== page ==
Blog of Juuso Haavisto

829 words


  1. From BIOS enable network booting, usually some weird on-board LAN setting which has to be enabled, then the BIOS settings applied –> reboot, then back to BIOS, then boot options, then PXE over IPV4 should appear.

  2. Make a USB stick which has on it, or configure your DHCP server to pass out boot options to TFTP server which has .ipxe file.

  3. From the iPXE menu, select the shell option. Type in chain -a Then, select option u-root. Then, from u-root prompt write dhclient -ipv4. Wait a long time or Ctrl+D when you get an IP from DHCP server (this assumes you have a DHCP server).

  4. Type wget and then wget Then, wget Then, cat netboot.ipxe. This will show the path of the init process, which is prefixed as init=/nix/store/.... You will have to manually write this long hash into the next command: kexec --load phasedKernel --initrd=initrd -c "boot.shell_on_fail nvidia-drm.modeset=1 init=/nix/store/...". Then, kexec -e.

  5. You will boot to crashed NixOS, press f for PID1 emergency shell. Write ip a to see your network interfaces. One of them shows the Ethernet interface, usually something like enp5s0 or similar. Next, configure your IP manually. Suppose your DHCP server is (you have to figure this out on your own). Write ip a add dev enp5s0 (e.g., any available IP in your DHCP range), then ip link set enp5s0 up. Then, ip r add default via dev enp5s0. Then, vi /etc/resolv.conf and write nameserver Check that ping and ping works.

  6. Now, wget Then, remove the previous squashfs image in your / folder: rm nix-store.squashfs. Then, mv squasfs.img nix-store.squashfs.

  7. Write ./init. This will give you prompt you to switch_root. Type: switch_root /mnt-root /nix/store/.../init Tip: you can autocomplete the init now by the following: start writing /mnt-root/nix/store/ and then add the first few characters from the init hash. Then, you have to go back in the buffer, then remove the /mnt-root prefix. Once your buffer looks like switch_root /mnt-root /nix/store/.../init, you can press Enter. The system will boot to stage 2 and then to final environment. Commands like sway and steam should now be present, or with a hint of luck, even work properly.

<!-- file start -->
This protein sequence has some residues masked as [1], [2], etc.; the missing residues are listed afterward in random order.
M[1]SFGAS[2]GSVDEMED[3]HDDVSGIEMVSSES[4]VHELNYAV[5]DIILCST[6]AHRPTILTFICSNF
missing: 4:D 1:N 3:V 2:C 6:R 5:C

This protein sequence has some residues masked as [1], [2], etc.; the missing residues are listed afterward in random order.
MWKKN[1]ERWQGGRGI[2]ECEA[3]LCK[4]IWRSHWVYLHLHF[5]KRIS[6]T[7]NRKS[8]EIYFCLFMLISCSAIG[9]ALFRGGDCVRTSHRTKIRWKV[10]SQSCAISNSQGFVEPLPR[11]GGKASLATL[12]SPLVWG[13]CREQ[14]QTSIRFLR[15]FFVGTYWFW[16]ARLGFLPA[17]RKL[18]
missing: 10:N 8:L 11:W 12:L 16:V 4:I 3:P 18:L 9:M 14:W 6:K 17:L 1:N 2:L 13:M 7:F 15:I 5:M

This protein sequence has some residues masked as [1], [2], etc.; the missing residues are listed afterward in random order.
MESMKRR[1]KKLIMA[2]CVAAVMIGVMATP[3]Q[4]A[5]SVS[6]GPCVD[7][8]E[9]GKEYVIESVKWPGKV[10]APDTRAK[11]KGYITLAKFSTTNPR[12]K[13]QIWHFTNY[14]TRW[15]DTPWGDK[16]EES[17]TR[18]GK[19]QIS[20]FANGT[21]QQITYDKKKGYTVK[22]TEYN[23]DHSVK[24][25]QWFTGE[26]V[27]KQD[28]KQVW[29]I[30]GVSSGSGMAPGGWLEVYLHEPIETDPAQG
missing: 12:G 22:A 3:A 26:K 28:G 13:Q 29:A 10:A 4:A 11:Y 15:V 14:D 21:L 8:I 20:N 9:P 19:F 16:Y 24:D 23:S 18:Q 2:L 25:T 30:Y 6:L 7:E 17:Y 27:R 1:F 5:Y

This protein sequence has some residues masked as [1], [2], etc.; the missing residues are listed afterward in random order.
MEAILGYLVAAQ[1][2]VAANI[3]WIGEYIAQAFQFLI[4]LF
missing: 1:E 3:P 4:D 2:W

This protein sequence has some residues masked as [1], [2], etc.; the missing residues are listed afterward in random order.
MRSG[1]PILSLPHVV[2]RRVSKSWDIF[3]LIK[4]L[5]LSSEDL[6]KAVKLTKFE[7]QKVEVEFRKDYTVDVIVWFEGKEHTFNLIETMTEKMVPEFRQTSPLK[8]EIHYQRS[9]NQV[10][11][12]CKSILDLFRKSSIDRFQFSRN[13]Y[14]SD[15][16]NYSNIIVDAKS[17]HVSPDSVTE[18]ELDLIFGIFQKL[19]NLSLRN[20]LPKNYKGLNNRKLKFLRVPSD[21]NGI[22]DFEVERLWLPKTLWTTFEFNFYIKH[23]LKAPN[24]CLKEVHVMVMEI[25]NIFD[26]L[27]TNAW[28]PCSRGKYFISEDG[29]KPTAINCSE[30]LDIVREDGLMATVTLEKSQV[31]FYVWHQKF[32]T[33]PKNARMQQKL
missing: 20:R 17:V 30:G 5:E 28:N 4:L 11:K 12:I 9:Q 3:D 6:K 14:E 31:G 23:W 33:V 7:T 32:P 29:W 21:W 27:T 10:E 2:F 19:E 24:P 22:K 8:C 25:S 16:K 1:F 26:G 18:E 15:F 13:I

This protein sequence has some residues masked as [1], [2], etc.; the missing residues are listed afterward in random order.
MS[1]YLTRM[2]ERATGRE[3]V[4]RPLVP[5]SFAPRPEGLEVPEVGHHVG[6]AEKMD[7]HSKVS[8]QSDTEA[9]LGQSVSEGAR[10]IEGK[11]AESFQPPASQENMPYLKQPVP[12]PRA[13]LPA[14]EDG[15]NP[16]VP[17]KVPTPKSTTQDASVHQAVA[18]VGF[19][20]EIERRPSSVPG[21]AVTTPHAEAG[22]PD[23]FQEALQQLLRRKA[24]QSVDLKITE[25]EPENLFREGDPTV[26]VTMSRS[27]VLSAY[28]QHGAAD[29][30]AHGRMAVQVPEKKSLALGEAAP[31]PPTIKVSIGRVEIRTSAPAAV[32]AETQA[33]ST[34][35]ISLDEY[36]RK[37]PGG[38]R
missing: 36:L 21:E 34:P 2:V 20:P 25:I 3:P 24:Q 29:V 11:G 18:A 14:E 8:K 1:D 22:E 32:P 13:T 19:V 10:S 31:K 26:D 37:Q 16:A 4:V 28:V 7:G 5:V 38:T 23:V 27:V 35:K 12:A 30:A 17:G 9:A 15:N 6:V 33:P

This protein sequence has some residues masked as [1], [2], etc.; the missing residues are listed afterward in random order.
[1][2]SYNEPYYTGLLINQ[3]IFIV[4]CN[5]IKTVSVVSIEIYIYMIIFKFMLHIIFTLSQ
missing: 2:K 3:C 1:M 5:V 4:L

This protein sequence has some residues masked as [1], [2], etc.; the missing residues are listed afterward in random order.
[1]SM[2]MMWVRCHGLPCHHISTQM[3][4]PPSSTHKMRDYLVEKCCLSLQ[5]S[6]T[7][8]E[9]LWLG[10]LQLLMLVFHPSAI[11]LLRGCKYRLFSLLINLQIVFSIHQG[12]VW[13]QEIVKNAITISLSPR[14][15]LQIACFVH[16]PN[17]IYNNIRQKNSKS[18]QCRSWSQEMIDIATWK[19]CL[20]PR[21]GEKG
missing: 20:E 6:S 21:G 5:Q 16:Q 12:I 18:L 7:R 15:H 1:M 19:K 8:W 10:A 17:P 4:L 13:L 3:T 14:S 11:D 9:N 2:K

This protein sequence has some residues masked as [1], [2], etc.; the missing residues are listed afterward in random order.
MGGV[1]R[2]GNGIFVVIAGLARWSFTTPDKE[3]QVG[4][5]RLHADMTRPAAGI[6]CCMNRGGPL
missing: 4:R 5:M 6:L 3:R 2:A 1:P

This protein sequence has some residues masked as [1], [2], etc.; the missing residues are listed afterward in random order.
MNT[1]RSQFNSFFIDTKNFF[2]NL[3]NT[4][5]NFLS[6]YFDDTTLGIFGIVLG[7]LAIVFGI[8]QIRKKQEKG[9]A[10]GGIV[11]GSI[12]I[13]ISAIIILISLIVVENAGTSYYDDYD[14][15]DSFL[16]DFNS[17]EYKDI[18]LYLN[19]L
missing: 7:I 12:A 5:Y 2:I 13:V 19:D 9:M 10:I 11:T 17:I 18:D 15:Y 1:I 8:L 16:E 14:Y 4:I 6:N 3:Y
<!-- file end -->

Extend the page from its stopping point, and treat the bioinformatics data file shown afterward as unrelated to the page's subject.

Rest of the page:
It’s also possible to replace the step 7. by manually formatting the filesystem. This probably does not work on NixOS, so this is for documentation only:

  1. The ramdisk filesystem is declared in this file. With this file as reference, proceed to format the filesystem manually:

  2. First, the / path: mkdir /mnt-root. Then, mount -t tmpfs none /mnt-root -o mode=0755.

  3. Then, mkdir -p /mnt-root/nix/.ro-store. Then, losetup squashfs.img. This will print the loopdevice to which it was attached, such as /dev/loop0. Then, use this here: mount /dev/loop0 /mnt-root/nix/.ro-store.

  4. Then, mkdir -p /mnt-root/nix/.rw-store. Then, mount -t tmpfs none /mnt-root/nix/.rw-store -o mode=0755.

  5. Then, mkdir -p /mnt-root/nix/store. Then, mkdir /mnt-root/nix/.rw-store/{store,work} Then, mount -t overlay -o lowerdir=/mnt-root/nix/.ro-store,upperdir=/mnt-root/nix/.rw-store/store,workdir=/mnt-root/nix/.rw-store/work overlay /mnt-root/nix/store.

  6. Then, switch_root /mnt-root /nix/store.../init. The system will try to switch root, but probably fail, unless the host OS happened to have systemd. Nevertheless, this shows how the filesystem is prepared.

  7. Tell your friends you know how Linux initialization process works?


This explains more or less how Linux boots. First, you have your kernel, which for us was named phasedKernel. In this file, you will have your drivers and whatnot features enabled. For example, if you don’t have Ethernet drivers embedded in your kernel (either as a module or as a yes option), you would not see your interfaces when running ip a. Similarly, you wouldn’t have loopdevices unless you have that feature as well. Same goes for any filesystem (tmpfs, squashfs, overlayfs) that we used. Gentoo is quite big on making these bespoke kernels – the smaller the kernel, the faster the boot time, but more chances that something is really slow, or just outright broken.

On the other hand, the initrd is the initial ramdisk (or initial RAM file system – initramfs, as the name suggests) which is what you get when you crash into these bare-bones environments. These are where the userspace tools like ip and mount live. Unless these would be located in your /bin folder, you could not do much. These usually come from some project, such as u-root, or BusyBox. These binaries usually have less features than the ones you find from “full desktop” environments, mostly to save space and for compatibility, but more-so to make your question whether the bugs you might run into in inird are caused by those space-saving trade-offs rather than user errors. Jokes aside, these tools exist solely to make it possible to eventually reach the same conclusion, which is to pivot, or switch_root. Reaching this step might require decryption of file-systems, but for us, it’s mostly about network configuration. Note: the switch_root resembles what chroot does, and by that extend, containers. Again, Gentoo wiki has more on this.